Honestly, the title of Week End doesn’t seem to fit this. If it had been called Accident after the abundance of car crashes in this film it would have made more sense. I kinda wonder if Godard had a friend with a scrapyard who fell on hard times and needed to loan out or set fire to most of his stock

There are parts that are so bizarre that they become enjoyable (such as the singing man in the phone box) but on the while this film is actually quite baffling. It’s just missing that signature clown flipping a pancake in slow motion.

I always thought I had a high tolerance to arty cinema (I mean, hello, I adored La Belle Noiseuse), but I think we might need to make an exception for some of these French films from the 1960s.

Actually, you know what this film made me miss? Les Demoiselles de Rochefort there was an older French film that I really enjoyed. Also, it made me miss the enjoyable surrealism of The Discreet Charm of the Bourgeoisie.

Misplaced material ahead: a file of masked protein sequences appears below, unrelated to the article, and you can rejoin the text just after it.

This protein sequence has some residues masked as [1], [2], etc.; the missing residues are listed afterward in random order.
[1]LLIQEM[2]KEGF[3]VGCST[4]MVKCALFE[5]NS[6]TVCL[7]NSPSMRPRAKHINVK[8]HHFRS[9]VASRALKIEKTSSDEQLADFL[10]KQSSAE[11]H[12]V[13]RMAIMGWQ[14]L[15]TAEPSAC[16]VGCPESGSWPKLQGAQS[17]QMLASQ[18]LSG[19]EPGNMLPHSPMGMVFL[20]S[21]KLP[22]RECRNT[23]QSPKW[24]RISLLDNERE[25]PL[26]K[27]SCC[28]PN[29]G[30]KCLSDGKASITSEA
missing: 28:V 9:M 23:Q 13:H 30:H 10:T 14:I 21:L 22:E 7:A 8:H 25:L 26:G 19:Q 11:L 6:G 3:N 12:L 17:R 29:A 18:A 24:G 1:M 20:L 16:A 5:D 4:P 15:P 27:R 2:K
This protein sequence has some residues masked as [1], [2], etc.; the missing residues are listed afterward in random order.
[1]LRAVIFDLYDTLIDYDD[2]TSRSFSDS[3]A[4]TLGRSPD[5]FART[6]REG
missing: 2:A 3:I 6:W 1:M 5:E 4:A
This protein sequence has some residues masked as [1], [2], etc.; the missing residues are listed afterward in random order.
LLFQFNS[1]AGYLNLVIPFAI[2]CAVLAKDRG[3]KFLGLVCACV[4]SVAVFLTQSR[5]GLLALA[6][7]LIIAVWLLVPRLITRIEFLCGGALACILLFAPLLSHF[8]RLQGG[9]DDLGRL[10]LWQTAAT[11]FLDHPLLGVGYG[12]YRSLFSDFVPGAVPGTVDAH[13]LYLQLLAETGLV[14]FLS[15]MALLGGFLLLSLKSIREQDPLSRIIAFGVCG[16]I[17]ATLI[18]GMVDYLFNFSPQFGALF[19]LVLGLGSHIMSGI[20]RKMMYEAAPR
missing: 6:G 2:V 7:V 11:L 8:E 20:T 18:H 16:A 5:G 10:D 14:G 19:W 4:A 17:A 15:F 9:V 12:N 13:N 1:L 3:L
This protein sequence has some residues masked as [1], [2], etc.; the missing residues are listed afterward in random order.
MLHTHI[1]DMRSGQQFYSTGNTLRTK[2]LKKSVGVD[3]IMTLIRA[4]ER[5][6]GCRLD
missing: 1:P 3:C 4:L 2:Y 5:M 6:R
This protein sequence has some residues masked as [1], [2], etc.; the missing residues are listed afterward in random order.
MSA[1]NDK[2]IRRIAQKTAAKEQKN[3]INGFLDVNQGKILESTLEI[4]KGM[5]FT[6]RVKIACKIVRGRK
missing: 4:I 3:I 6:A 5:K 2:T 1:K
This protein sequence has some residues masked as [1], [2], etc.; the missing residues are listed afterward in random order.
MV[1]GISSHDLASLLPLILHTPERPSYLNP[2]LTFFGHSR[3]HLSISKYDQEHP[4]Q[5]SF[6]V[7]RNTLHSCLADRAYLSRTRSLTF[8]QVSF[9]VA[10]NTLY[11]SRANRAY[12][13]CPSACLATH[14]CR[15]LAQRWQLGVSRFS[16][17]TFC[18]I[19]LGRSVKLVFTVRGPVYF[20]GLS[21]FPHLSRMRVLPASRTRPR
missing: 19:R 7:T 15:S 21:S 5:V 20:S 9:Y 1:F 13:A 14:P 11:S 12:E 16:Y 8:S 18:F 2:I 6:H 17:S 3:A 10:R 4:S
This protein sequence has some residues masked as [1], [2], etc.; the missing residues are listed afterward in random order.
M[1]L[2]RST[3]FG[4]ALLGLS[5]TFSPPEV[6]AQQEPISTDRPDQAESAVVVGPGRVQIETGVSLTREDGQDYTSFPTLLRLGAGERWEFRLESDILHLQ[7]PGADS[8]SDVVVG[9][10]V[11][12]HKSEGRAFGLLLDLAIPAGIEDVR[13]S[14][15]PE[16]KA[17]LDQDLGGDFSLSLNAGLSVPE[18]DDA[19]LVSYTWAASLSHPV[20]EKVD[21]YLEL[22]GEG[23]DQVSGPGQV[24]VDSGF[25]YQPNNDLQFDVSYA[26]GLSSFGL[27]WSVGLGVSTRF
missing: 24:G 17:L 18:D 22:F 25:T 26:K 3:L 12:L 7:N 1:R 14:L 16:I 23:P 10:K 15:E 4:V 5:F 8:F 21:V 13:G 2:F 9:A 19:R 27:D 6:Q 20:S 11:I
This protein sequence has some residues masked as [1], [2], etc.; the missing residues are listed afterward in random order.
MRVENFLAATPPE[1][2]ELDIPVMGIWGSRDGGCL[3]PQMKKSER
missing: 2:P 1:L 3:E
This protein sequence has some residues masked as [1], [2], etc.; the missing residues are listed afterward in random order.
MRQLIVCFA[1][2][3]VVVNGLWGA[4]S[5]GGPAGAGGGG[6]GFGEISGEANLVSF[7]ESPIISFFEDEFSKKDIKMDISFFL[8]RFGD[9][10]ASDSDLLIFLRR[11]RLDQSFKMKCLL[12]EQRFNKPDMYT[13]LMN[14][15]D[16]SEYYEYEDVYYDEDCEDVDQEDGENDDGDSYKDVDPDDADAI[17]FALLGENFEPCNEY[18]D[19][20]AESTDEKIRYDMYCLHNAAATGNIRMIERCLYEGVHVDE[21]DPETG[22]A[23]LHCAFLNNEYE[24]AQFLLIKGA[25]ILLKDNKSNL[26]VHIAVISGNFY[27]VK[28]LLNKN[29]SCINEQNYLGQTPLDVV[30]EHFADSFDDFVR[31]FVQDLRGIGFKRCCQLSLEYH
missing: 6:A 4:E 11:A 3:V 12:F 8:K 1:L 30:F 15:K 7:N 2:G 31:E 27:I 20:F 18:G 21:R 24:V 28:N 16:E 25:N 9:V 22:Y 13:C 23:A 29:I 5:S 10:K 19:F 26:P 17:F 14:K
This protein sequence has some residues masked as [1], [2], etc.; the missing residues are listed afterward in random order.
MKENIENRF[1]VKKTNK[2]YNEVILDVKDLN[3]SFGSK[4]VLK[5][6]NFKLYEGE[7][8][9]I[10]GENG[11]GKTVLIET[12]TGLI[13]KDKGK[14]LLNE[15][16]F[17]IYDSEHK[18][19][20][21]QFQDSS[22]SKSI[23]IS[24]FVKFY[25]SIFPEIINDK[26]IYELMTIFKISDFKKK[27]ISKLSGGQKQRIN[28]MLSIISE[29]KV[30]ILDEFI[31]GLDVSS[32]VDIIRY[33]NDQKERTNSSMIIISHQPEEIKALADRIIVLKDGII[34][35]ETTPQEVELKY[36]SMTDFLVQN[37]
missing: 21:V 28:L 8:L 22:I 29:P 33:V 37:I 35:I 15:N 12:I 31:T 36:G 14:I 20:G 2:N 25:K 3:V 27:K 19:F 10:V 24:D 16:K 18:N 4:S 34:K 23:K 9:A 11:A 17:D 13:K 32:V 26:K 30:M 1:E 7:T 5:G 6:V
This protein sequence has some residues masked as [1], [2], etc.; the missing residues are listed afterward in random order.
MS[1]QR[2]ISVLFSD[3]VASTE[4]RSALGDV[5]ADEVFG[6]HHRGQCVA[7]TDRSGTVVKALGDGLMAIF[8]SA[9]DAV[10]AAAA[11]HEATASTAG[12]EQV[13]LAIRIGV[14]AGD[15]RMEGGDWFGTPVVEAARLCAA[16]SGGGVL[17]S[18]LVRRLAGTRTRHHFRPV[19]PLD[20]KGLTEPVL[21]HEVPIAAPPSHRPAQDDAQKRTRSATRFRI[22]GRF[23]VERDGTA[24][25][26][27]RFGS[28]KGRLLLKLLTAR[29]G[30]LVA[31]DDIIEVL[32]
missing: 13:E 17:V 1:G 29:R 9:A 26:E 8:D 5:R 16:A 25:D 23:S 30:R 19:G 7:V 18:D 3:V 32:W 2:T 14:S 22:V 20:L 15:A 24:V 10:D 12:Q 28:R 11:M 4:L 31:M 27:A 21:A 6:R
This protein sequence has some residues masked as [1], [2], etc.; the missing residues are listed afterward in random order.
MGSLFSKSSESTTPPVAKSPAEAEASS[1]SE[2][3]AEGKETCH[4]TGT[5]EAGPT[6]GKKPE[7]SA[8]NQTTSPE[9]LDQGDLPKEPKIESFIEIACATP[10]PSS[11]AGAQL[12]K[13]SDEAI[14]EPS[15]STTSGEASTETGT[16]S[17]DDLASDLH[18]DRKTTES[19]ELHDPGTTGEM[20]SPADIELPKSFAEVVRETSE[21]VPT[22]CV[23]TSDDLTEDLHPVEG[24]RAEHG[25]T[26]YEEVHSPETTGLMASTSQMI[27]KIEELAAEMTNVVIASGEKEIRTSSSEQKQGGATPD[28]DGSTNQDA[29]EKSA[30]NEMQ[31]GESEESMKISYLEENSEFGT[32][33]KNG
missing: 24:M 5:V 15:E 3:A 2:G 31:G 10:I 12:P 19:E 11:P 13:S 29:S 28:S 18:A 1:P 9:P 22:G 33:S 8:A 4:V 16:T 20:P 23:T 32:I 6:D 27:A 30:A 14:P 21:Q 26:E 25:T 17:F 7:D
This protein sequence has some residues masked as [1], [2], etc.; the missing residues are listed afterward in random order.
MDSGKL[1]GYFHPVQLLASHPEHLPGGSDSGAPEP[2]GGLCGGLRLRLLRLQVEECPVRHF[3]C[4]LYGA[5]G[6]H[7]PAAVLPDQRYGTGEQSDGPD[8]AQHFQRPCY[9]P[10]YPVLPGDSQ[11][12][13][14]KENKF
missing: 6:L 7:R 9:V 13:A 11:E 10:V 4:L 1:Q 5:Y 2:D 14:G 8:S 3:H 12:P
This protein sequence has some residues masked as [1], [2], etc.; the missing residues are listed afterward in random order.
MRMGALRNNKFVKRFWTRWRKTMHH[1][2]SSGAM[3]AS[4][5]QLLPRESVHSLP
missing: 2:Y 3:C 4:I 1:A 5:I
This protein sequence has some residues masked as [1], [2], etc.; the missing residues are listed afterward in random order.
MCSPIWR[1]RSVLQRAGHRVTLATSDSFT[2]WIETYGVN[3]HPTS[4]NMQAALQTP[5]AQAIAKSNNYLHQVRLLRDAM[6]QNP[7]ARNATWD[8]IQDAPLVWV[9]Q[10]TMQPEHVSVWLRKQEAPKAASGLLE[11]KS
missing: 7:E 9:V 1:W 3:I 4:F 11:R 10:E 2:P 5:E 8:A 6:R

Maybe I just don’t like Godard? I have 6 more films to go to see if this idea tracks at all.

XL Popcorn – À Bout de Souffle

List Item: Watch all of the “1001 Movies You Must See Before You Die”
Progress: 586/1007
Title: À Bout de Souffle
Director: Jean-Luc Godard
Year: 1960
Country: France

I don’t know how I can call myself a cinephile when this is the first time I have ever seen a film by Jean-Luc Godard. So many people talk about him as being this ‘great director’ and about À Bout de Souffle as being this great debut film. So it was high time that I crossed this off of my list.

After watching a film like this I always enjoy looking at some of the retrospective reviews. For many it is ranked alongside Citizen Kane as one of the most influential film debuts of all time. Also, À Bout de Souffle is one of those key films of the French New Wave and a favourite of Quentin Tarantino.